The Whole Truth and Nothing But the Truth

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I walked into the kitchen to see Bobby run past me.

I looked to my right to see and angry, screaming Declan come rushing towards me, no doubt chasing Bobby.

I stop, I turn and catch Declan.  He kicks and screams a bit until I can calm him some and ask, “What is going on?”

“I want to hit Bobby.”

The first time he said it to me, I was taken back a bit.  No child I ever had was THAT honest in their intentions. “What?  Declan you can’t hit Bobby.”

“Yes.  I can hit him.  I want to hit him.”

Sometimes I can calm Declan and redirect him to another activity.  Sometimes I think I have calmed and redirected him only to find he left to go hit Bobby.

One thing I have definitely learned about Declan.  He is sincere.  He is honest.


One of the best things I have read to describe this sincerity is from Four Sea Stars:


When you ask a question, you get an honest answer.

A really honest answer.


According to the Autism Spectrum Disorder diagnosis, a person with ASD will have difficulties in the social use of verbal and nonverbal communication.  A person with autism may have deficits in:

  • using communication for social purposes,
  • the ability to change communication to match context or the needs of the listener,
  • following rules for conversation and
  • understanding what is not explicitly stated.


Give Declan a present he doesn’t like and he will tell you he doesn’t like it.  He doesn’t understand this honesty may hurt the givers feelings.

I can’t tell you how many pictures I have drawn for Cate at her request that she just looks at and then throws in the trash.  She did not realize this behavior was hurtful, either.  But my picture did not meet her expectations.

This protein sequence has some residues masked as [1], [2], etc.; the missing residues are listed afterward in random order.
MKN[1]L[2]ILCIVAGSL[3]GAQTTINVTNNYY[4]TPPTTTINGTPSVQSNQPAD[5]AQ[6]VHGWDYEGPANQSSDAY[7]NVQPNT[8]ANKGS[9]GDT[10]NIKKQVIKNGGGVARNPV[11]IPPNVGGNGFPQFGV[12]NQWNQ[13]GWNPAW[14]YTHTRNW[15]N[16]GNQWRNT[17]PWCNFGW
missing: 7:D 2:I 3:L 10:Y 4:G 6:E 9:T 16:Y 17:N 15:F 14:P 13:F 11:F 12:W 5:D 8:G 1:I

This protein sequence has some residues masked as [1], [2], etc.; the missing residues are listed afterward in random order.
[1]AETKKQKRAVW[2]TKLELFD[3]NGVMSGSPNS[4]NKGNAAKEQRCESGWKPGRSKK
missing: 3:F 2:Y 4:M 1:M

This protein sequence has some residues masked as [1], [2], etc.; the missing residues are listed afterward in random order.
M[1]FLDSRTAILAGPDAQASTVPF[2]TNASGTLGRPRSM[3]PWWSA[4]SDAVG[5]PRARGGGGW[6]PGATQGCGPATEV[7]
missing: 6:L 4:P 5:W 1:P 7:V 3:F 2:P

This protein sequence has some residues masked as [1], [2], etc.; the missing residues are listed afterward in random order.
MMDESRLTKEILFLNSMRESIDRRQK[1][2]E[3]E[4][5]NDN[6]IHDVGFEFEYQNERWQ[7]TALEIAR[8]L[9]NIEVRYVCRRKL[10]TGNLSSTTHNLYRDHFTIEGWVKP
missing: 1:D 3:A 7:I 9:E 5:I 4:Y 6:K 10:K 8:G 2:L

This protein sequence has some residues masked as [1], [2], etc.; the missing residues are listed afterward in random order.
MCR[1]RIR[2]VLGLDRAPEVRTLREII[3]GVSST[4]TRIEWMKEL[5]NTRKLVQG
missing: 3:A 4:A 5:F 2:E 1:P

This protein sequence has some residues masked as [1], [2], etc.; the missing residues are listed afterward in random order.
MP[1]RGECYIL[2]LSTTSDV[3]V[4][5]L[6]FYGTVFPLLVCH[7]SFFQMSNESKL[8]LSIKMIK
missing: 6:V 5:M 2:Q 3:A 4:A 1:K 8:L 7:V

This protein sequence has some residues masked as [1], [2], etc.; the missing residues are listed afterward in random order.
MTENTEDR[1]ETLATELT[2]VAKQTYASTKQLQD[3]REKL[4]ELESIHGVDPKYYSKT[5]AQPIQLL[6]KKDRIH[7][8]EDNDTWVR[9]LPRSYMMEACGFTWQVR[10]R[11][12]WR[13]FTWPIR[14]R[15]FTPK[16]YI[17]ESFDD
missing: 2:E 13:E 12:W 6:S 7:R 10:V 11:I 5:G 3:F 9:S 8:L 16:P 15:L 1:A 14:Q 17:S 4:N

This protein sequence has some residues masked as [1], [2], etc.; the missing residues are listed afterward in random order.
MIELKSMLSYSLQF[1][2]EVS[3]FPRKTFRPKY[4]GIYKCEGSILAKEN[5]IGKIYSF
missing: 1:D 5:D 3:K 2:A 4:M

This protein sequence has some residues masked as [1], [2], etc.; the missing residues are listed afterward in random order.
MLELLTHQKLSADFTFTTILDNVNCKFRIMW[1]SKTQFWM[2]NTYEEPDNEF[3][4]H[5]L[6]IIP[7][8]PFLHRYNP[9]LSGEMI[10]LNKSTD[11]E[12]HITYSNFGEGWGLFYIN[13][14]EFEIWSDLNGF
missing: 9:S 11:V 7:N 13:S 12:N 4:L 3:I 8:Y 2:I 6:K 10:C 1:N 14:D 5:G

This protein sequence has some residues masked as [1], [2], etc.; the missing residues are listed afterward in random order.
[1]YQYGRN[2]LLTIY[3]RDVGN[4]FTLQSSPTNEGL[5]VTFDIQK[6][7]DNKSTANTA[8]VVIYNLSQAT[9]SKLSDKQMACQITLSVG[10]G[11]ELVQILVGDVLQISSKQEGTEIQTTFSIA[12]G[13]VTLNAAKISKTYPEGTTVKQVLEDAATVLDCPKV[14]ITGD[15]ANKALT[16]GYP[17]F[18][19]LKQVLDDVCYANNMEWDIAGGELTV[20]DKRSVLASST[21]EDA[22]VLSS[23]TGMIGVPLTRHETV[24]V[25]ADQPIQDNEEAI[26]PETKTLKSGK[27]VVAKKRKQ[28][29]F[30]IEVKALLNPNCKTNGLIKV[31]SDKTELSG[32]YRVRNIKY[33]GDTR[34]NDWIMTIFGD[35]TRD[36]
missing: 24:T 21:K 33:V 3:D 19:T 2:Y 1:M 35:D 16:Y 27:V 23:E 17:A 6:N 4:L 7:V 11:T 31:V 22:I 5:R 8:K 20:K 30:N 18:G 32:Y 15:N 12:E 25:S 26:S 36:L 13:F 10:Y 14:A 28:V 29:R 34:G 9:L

Declan and Catelyn have a hard time with social communication.  They do not naturally pick up on social cues and are trying to learn social skills to have successful social interactions.  These things do not come naturally to them.

Their honesty may be hurtful at times, but understanding this is a part of what they are going through helps me to see a sincere and honest thought, feeling or emotion.

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To be honest?  I actually enjoy their sincerity.  Their honesty.  I know they are not trying to be hurtful.  They are telling me how they feel, what they like and what they plan to do.  They are showing me exactly who they are as individuals.

And I think they are pretty awesome.




7 thoughts on “The Whole Truth and Nothing But the Truth

  1. There is a wuote from a movie (can’t remember the name of movie) “You can’t handle the truth”. I agree, wish the whole world was this honest!

  2. I have learned to be more precise in my speech. Saying “you can’t…” definitely doesn’t work because he just shows me that, in fact, he CAN. I’ve learned “you shouldn’t…” & ” it’s not okay to…” & “please don’t…” I love that he teaches me as I’m teaching him!

  3. Great piece! There is absolutely something to be learned from this. We all run around censoring ourselves to no end. This type of honesty can be refreshing at times. Thanks as always for sharing!

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